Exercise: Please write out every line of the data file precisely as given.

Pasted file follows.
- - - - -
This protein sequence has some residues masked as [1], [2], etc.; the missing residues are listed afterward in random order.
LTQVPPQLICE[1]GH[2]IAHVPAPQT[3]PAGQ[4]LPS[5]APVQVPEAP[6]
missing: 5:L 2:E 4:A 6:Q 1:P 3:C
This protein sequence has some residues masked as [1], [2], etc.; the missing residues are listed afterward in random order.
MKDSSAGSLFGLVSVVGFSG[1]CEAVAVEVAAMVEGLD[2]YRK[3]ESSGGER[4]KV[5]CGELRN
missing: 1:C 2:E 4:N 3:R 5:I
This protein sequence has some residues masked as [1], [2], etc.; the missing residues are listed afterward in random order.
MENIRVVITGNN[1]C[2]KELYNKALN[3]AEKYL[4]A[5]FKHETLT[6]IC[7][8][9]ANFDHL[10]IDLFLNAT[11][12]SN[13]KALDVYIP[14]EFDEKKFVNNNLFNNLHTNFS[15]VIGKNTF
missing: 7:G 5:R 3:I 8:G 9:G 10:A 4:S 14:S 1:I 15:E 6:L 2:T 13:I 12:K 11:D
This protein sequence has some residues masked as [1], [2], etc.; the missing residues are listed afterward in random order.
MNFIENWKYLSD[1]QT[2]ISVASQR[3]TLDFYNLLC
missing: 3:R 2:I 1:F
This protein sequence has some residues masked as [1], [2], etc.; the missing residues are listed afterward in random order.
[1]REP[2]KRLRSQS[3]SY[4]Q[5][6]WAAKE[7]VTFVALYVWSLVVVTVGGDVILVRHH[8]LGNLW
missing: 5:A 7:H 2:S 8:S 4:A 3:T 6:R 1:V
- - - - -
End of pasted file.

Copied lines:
This protein sequence has some residues masked as [1], [2], etc.; the missing residues are listed afterward in random order.
LTQVPPQLICE[1]GH[2]IAHVPAPQT[3]PAGQ[4]LPS[5]APVQVPEAP[6]
missing: 5:L 2:E 4:A 6:Q 1:P 3:C
This protein sequence has some residues masked as [1], [2], etc.; the missing residues are listed afterward in random order.
MKDSSAGSLFGLVSVVGFSG[1]CEAVAVEVAAMVEGLD[2]YRK[3]ESSGGER[4]KV[5]CGELRN
missing: 1:C 2:E 4:N 3:R 5:I
This protein sequence has some residues masked as [1], [2], etc.; the missing residues are listed afterward in random order.
MENIRVVITGNN[1]C[2]KELYNKALN[3]AEKYL[4]A[5]FKHETLT[6]IC[7][8][9]ANFDHL[10]IDLFLNAT[11][12]SN[13]KALDVYIP[14]EFDEKKFVNNNLFNNLHTNFS[15]VIGKNTF
missing: 7:G 5:R 3:I 8:G 9:G 10:A 4:S 14:S 1:I 15:E 6:L 2:T 13:I 12:K 11:D
This protein sequence has some residues masked as [1], [2], etc.; the missing residues are listed afterward in random order.
MNFIENWKYLSD[1]QT[2]ISVASQR[3]TLDFYNLLC
missing: 3:R 2:I 1:F
This protein sequence has some residues masked as [1], [2], etc.; the missing residues are listed afterward in random order.
[1]REP[2]KRLRSQS[3]SY[4]Q[5][6]WAAKE[7]VTFVALYVWSLVVVTVGGDVILVRHH[8]LGNLW
missing: 5:A 7:H 2:S 8:S 4:A 3:T 6:R 1:V